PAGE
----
- GA Segments: Google Analytics segments can be applied to your charts. They are viewable in Data Studio and if updated in GA, the changes are also applied to your segments in Data Studio.
- Powerful Data Connectors: Popular data connectors in Data Studio include Youtube, DoubleClick, Campaign Manager and Adwords.
- Google Cloud Platform Integrations: Integration and improvements to the Google Cloud Platform enables fast data reporting, at scale, with powerful functionality.
- File Upload: Data Studio can upload 2GB of CSV data for free, lifting restrictions on data access from SQL or Google databases only.
Adwords & Optimize Integration
From managing media, to optimizing your site and collecting performance insights, your marketing workflows need to be seamless and integrated. This will allow you to easily apply learnings and take action, fast. With new integrations for Google Optimize and AdWords you will now have the ability to efficiently test landing pages, gaining valuable insights about your ads.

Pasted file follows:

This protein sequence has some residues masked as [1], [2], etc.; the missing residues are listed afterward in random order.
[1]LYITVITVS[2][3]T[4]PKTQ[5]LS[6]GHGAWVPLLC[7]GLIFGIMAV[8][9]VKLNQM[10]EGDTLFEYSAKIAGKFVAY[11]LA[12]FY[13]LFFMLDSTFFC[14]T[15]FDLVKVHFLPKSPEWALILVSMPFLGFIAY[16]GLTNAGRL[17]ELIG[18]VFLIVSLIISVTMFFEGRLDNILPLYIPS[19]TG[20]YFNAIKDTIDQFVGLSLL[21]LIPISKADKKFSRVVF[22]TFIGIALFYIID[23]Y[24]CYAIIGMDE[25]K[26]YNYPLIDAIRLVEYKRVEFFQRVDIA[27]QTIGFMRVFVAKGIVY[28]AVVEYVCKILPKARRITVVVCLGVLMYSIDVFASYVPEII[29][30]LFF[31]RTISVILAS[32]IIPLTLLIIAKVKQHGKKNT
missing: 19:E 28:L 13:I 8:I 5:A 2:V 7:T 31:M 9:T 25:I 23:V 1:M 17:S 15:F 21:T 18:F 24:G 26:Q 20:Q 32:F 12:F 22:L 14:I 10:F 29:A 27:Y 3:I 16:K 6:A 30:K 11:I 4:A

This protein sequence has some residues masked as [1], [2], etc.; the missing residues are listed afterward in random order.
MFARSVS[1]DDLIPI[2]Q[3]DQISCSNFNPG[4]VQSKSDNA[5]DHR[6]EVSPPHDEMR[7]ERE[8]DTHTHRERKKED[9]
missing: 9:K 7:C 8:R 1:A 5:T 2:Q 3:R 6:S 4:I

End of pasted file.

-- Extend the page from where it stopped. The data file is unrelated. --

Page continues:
The new integration allows you to create new variations of your landing pages and apply them to any combination of AdWords campaigns, ad groups and keywords. It’s fast and easy and requires no coding or webmaster.
With Optimize determining which variation performs best for your company, it aims to assist you in getting more value from your AdWords campaigns.
Google Analytics Enhancements
Google Analytics is now even easier to use to gain the insights you need. After a redesigned mobile app for an improved on the go experience last year, followed by the introduction of automated insights within the app, Google have recently simplified their website user interface.
The most recent enhancements have been designed to help you make better data-driven decisions based on a more insightful user understanding.